This is by design.
Generally, lower-tier support staff (even secondary privileged accounts) should not have the ability reset passwords of higher-tier adminstrative accounts. This is viewed as a potential privilege escalation. A lower tiered admin can reset the password of a higher-tiered admin, gain control of the account and potentially own the network.
To protect against this, AD has a built-in mechanism to ensure that stray delegations are not inherited by what are deemed to be highly-privileged accounts. A full list of the groups covered by this mechanism can be found here: https://docs.microsoft.com/en-us/windows-server/identity/ad-ds/plan/security-best-practices/appendix-c--protected-accounts-and-groups-in-active-directory#protected-groups
The SDProp process flags all accounts which are recursive members of these groups by setting the attribute adminCount to a value of 1. Then each of these accounts has inheritance disabled and NTDS permissions changed/updated to match with the ACL on the AdminSDHolder object. So every hour, inheritance is disabled and the ACL is reset to a known good baseline.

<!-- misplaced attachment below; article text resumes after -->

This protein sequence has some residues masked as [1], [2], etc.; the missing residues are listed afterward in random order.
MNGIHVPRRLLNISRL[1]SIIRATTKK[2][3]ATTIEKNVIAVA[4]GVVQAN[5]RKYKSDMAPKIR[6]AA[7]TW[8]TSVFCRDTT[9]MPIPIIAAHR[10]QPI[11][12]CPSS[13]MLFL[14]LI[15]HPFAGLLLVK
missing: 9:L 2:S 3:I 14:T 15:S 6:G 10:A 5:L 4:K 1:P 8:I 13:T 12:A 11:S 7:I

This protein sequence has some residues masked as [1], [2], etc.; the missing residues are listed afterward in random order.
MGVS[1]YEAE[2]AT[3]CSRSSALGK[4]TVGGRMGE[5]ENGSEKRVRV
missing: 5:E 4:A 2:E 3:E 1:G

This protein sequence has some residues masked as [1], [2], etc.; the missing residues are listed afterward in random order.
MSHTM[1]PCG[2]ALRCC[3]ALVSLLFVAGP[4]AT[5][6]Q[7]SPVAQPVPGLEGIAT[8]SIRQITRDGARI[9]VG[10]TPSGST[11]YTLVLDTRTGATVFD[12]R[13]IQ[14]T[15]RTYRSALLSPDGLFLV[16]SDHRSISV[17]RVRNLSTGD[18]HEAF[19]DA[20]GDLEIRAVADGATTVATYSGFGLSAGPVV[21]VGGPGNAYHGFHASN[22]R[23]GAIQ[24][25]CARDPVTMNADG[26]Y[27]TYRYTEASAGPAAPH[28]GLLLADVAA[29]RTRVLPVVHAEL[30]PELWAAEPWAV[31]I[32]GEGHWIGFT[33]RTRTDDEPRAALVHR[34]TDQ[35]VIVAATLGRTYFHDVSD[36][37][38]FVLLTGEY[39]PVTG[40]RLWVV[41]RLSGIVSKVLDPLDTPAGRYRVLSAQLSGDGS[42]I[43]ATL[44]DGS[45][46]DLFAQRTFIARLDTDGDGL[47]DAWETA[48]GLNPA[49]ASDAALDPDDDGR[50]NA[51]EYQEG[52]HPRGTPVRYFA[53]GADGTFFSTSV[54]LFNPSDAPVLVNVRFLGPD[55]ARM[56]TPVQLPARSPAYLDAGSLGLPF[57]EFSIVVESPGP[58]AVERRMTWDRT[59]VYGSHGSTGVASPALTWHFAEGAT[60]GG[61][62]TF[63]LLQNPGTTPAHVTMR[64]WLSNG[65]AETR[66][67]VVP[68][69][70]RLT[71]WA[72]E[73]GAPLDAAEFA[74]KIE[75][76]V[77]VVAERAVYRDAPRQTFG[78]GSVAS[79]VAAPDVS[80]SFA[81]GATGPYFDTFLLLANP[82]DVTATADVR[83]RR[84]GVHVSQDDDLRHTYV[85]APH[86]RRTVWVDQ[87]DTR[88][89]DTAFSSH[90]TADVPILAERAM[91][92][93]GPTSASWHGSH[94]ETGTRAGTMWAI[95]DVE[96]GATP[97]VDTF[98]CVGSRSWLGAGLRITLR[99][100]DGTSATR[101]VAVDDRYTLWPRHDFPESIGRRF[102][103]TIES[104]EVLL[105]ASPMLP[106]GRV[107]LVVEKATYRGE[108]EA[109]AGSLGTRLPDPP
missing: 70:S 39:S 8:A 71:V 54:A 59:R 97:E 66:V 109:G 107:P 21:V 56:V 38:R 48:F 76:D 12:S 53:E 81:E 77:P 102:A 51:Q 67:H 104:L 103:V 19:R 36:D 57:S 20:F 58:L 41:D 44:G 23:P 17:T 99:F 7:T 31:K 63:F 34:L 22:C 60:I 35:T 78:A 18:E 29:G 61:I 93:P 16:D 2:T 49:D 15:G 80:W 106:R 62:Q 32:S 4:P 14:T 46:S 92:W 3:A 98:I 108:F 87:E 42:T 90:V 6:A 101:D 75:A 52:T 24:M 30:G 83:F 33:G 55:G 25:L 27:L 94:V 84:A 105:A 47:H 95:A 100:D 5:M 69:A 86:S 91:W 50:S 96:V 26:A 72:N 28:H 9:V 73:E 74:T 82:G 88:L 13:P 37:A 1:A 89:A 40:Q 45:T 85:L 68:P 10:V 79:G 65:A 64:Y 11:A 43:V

This process ensures that any protected account's ACL doesn't drift from a defined base -- so you don't accidentally delegate the ability of a junior admin to reset the password of a domain admin -- or that you don't accidentally (permanently) block an admins access to do so.
So, if you need to change the ACL on sensitive/privileged objects (though I would advise against doing so in this case), you need to change the ACL on the AdminSDHolder object first, and let the permissions flow through the SDProp process.
One catch is that, the SDProp process will set the adminCount attribute to 1; however, there is no corresponding process that will ever clear that attribute (null/empty is the default). So, any account that used to be privileged that is no longer will still be affected by this process. If you find yourself in that situation, the appropriate course of action would be to clear the attribute and re-enable inheritance on the object.